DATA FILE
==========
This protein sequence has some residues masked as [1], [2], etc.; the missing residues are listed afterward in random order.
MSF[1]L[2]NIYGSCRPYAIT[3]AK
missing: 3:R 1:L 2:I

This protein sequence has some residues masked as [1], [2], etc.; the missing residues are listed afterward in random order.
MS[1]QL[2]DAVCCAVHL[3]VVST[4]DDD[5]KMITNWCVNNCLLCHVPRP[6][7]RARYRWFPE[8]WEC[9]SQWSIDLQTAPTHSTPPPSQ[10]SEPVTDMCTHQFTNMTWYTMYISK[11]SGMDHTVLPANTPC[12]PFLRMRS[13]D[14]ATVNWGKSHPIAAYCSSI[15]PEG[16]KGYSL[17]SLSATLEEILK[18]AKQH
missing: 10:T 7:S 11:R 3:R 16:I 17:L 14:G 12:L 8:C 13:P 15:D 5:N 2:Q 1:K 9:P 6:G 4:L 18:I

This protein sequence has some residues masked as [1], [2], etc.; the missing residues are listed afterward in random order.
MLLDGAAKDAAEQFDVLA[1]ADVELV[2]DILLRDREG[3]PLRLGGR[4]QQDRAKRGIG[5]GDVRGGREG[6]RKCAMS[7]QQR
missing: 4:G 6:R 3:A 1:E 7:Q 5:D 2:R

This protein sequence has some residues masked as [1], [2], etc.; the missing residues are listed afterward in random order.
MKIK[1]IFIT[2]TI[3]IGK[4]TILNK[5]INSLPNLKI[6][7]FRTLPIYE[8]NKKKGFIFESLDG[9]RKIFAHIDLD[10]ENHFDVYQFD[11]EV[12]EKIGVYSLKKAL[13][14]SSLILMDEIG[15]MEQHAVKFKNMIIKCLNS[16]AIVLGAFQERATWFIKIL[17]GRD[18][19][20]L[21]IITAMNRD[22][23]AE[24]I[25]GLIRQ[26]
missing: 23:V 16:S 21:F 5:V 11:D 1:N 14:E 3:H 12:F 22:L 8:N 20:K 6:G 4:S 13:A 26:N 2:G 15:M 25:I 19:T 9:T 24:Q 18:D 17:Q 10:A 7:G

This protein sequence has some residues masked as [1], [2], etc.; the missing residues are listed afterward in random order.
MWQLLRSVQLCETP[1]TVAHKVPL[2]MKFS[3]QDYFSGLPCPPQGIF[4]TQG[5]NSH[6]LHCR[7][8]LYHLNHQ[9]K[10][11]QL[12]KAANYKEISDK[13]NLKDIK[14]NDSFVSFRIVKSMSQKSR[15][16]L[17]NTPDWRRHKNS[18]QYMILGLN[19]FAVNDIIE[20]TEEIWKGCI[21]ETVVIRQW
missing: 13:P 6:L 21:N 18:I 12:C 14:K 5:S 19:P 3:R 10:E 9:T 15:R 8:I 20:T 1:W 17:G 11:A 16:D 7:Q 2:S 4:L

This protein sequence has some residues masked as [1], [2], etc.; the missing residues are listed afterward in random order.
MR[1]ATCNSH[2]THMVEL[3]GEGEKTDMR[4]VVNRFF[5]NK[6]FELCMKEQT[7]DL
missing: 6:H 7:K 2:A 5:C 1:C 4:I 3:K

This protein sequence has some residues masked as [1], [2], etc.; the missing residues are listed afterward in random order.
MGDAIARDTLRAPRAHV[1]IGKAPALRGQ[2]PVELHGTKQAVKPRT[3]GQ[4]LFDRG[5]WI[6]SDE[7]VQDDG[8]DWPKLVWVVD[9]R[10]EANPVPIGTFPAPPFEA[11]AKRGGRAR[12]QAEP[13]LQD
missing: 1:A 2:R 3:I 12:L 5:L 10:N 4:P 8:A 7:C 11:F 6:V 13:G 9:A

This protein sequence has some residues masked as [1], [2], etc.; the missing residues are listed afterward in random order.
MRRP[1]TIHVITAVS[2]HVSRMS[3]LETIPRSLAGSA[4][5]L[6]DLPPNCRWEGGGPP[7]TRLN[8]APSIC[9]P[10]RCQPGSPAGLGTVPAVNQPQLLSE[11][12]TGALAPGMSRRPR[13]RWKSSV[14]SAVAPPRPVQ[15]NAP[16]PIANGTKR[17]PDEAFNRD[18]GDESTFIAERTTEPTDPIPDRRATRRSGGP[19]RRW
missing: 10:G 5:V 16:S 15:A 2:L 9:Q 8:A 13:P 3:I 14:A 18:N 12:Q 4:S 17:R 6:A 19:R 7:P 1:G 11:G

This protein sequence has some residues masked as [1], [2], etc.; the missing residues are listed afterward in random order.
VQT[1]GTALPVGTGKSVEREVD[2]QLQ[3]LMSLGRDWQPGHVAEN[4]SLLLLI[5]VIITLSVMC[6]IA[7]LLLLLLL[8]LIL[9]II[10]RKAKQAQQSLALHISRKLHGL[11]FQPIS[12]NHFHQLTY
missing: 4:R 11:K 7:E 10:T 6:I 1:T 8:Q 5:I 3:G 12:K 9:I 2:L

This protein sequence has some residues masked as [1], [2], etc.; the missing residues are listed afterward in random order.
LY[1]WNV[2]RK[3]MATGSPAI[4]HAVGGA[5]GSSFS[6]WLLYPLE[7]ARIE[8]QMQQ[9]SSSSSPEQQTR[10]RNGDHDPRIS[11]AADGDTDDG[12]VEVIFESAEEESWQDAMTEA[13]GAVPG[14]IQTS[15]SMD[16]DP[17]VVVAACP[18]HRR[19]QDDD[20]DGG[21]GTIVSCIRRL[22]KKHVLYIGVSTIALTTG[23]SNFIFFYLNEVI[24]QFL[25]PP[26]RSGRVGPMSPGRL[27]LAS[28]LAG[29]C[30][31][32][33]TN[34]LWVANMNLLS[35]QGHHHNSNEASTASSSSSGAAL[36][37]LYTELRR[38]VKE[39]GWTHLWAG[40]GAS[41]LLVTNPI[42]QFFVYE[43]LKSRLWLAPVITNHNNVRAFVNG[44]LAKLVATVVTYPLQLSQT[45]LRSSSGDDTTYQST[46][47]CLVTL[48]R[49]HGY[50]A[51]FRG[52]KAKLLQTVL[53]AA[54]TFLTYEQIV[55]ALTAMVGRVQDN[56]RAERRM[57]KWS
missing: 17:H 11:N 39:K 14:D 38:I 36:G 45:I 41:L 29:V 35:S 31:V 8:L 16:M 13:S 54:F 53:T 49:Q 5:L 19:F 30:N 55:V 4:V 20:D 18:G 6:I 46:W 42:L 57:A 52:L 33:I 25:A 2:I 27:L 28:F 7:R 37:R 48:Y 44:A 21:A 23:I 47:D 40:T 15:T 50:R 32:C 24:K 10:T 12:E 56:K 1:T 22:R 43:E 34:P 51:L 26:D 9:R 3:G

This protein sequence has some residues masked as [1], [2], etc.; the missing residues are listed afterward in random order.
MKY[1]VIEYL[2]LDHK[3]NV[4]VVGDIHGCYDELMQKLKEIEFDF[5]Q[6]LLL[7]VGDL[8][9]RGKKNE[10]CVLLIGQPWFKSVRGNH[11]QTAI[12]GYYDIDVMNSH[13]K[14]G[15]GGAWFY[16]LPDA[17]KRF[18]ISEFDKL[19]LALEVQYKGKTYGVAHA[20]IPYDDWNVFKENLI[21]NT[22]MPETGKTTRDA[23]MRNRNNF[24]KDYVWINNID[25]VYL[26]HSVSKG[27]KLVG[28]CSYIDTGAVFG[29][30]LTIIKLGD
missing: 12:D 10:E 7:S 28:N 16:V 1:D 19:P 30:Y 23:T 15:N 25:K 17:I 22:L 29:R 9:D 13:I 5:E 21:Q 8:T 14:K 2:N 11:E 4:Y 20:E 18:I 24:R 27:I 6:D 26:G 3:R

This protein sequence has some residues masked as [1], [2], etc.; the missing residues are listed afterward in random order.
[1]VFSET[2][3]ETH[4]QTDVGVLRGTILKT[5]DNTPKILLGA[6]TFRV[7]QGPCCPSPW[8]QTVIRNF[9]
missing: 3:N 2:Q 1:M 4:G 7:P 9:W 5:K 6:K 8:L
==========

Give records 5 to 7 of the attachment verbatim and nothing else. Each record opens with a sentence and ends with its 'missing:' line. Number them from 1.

This protein sequence has some residues masked as [1], [2], etc.; the missing residues are listed afterward in random order.
MWQLLRSVQLCETP[1]TVAHKVPL[2]MKFS[3]QDYFSGLPCPPQGIF[4]TQG[5]NSH[6]LHCR[7][8]LYHLNHQ[9]K[10][11]QL[12]KAANYKEISDK[13]NLKDIK[14]NDSFVSFRIVKSMSQKSR[15][16]L[17]NTPDWRRHKNS[18]QYMILGLN[19]FAVNDIIE[20]TEEIWKGCI[21]ETVVIRQW
missing: 13:P 6:L 21:N 18:I 12:C 14:K 5:S 19:P 3:R 10:E 9:T 15:R 8:I 20:T 1:W 17:G 11:A 16:D 7:Q 2:S 4:L

This protein sequence has some residues masked as [1], [2], etc.; the missing residues are listed afterward in random order.
MR[1]ATCNSH[2]THMVEL[3]GEGEKTDMR[4]VVNRFF[5]NK[6]FELCMKEQT[7]DL
missing: 6:H 7:K 2:A 5:C 1:C 4:I 3:K

This protein sequence has some residues masked as [1], [2], etc.; the missing residues are listed afterward in random order.
MGDAIARDTLRAPRAHV[1]IGKAPALRGQ[2]PVELHGTKQAVKPRT[3]GQ[4]LFDRG[5]WI[6]SDE[7]VQDDG[8]DWPKLVWVVD[9]R[10]EANPVPIGTFPAPPFEA[11]AKRGGRAR[12]QAEP[13]LQD
missing: 1:A 2:R 3:I 12:L 5:L 10:N 4:P 8:A 7:C 11:F 6:V 13:G 9:A